Film Review – Life of Pi
When it comes to Ang Lee, I tend to zig when most people zag. I’m in the minority that was not enchanted by Crouching Tiger, Hidden Dragon, but also in the minority who enjoyed Hulk. Probably the only instance where I have found myself aligned with popular opinion was on Brokeback Mountain. Whether I have enjoyed his films or not, I have a strong respect for him as a director. And yet his latest film, Life of Pi, somehow almost completely missed my radar. Not only had I never heard of the book—which is very well regarded, I’ve learned—but I only saw the trailer for the film right before I went to see it. Not anticipating this film turned out to be quite a mistake.
The story is told mostly through flashbacks, as the adventures of the protagonist, Pi (Suraj Sharma), are told to a writer (Rafe Spall). We watch as Pi fights to survive while on a life raft with a tiger in the middle of the ocean, after the ocean liner carrying his family and their zoo sinks. In a year of crazy plots (see Robot & Frank or The Sessions as examples), this one ranks pretty high up there. Despite working with such a wild concept, Ang Lee is able to construct an engaging story that remains grounded in reality (though it does bend the limits). It is even more amazing to think that Lee was bold enough to gamble on putting the success of the movie on the back of newcomer Sharma. Coming out of seemingly nowhere, Sharma is a force of nature (pardon the joke) for the film, and certainly deserves to be in the discussion for the best acting performances of this year.
As beautifully shot as Brokeback Mountain was, at its core it was story-driven film, while Life of Pi necessarily raises the visuals to the next level. That isn’t to say it isn’t story-driven as well, but it almost feels like a comic book (a la Sin City or 300). There are a few times when it feels like visuals may dictate the storytelling, but overall, the elements join together to create a powerful combination. The few points when the visuals take over stand out because they are when the film drags a little bit in the pacing, which seems to be one of the dangers of visual-driven storytelling.
To give further credence to how beautifully shot the movie is: it isn’t often that I say this, but this is one of the few films for which I think there is an advantage to seeing it in 3D. This isn’t your standard conversion of a regular movie into 3D; it was filmed with structure designed around 3D, in the same vein as Wim Wenders’s Pina or the narrative world of Laika’s Coraline. Instead of the traditional gimmicky pop-out shots or slight addition of depth of field, you can see that Lee put a lot of time and care into his use of the full film frame, and nothing was left to waste. Similarly, for a film that has an extensive amount of CGI work, it is done extremely subtlety, in such a manner that it enhances the storytelling instead of displacing it.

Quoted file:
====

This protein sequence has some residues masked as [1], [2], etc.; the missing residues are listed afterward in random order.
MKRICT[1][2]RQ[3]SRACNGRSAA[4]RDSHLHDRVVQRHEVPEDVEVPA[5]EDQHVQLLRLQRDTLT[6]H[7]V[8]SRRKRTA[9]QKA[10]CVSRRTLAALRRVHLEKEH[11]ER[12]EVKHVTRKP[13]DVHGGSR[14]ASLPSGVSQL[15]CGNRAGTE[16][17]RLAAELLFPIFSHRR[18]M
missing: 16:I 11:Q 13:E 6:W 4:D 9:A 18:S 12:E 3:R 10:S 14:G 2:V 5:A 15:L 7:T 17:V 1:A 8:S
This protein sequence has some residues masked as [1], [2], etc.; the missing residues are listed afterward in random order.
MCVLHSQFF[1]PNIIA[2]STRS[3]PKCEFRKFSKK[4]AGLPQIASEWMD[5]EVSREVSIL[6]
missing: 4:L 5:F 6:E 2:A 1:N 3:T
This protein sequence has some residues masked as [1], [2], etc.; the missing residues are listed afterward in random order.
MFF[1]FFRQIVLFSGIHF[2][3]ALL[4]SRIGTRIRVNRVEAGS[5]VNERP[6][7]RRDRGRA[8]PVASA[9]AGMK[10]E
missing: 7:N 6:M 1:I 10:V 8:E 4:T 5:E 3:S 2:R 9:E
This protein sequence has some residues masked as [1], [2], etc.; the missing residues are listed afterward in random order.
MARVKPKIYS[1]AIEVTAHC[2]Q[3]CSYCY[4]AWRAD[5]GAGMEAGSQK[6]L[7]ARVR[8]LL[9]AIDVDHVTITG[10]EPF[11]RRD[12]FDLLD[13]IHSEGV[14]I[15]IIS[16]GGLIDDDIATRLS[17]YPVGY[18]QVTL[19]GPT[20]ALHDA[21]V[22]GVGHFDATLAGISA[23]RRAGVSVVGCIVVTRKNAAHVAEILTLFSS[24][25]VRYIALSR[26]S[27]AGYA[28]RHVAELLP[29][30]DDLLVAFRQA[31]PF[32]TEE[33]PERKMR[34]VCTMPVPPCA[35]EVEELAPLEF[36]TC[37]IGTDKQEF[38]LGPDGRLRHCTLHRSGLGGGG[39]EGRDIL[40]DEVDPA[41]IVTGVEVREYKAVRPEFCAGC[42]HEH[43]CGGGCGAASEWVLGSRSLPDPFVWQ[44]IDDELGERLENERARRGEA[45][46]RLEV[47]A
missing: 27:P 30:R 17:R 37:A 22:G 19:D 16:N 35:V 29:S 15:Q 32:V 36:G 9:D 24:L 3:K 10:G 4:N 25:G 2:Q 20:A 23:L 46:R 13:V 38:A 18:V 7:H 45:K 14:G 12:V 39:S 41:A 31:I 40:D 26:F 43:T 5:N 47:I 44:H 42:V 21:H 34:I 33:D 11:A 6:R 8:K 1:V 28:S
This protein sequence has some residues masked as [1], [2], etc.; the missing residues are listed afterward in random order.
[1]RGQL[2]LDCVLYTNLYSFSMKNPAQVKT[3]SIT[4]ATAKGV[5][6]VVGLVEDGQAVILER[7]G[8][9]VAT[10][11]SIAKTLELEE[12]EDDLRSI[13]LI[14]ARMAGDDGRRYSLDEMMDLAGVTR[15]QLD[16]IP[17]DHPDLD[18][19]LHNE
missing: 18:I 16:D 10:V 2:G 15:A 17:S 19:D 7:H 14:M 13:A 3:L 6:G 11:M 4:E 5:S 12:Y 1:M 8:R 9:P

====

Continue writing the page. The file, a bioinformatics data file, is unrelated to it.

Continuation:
One of the potential conflicts with the film’s reception could be over the religious undertones that exist in the story. For me, it feels more like a story about faith, rather than a discussion of any specific religious dharma, but for folks that prefer their films religion-free, this could be a problem. In fact, I feel like this provides one of the most digestible explanations for religion’s (and I mean religion in a general sense) place in our society. I was a little concerned going into the film about there being more direct overtones about religion—with the “ark”-type vibe the trailer alluded to—but that did not end up being the case.
One can see why Lee would be interested in the project. Besides the amazing visuals that play well to his strengths, there is an inspirational and unique tale being woven. The absurdity of the premise makes it feel like it might end up as some superficial, fantastical tale. But as the layers are pulled back with each flashback, the film provides more depth, until the viewer (along with Rafe Spall) reaches a pleasant treat at the end of this harrowing adventure. It is not just a great story; it is a clever life lesson.
When I look back on 2012, Life of Pi will certainly rank amongst the most pleasant surprises. It isn’t so much that the story is the most creative, but that this is the kind of film that reminds me about the magic of cinema. As successful as the book was, this is a story that was made to be a film. If there were any doubts in my mind about Ang Lee, he has certainly won me over now, and I would love to see him get a directorial nomination—there might be no better visual storyteller working in film today.
Final Grade: A-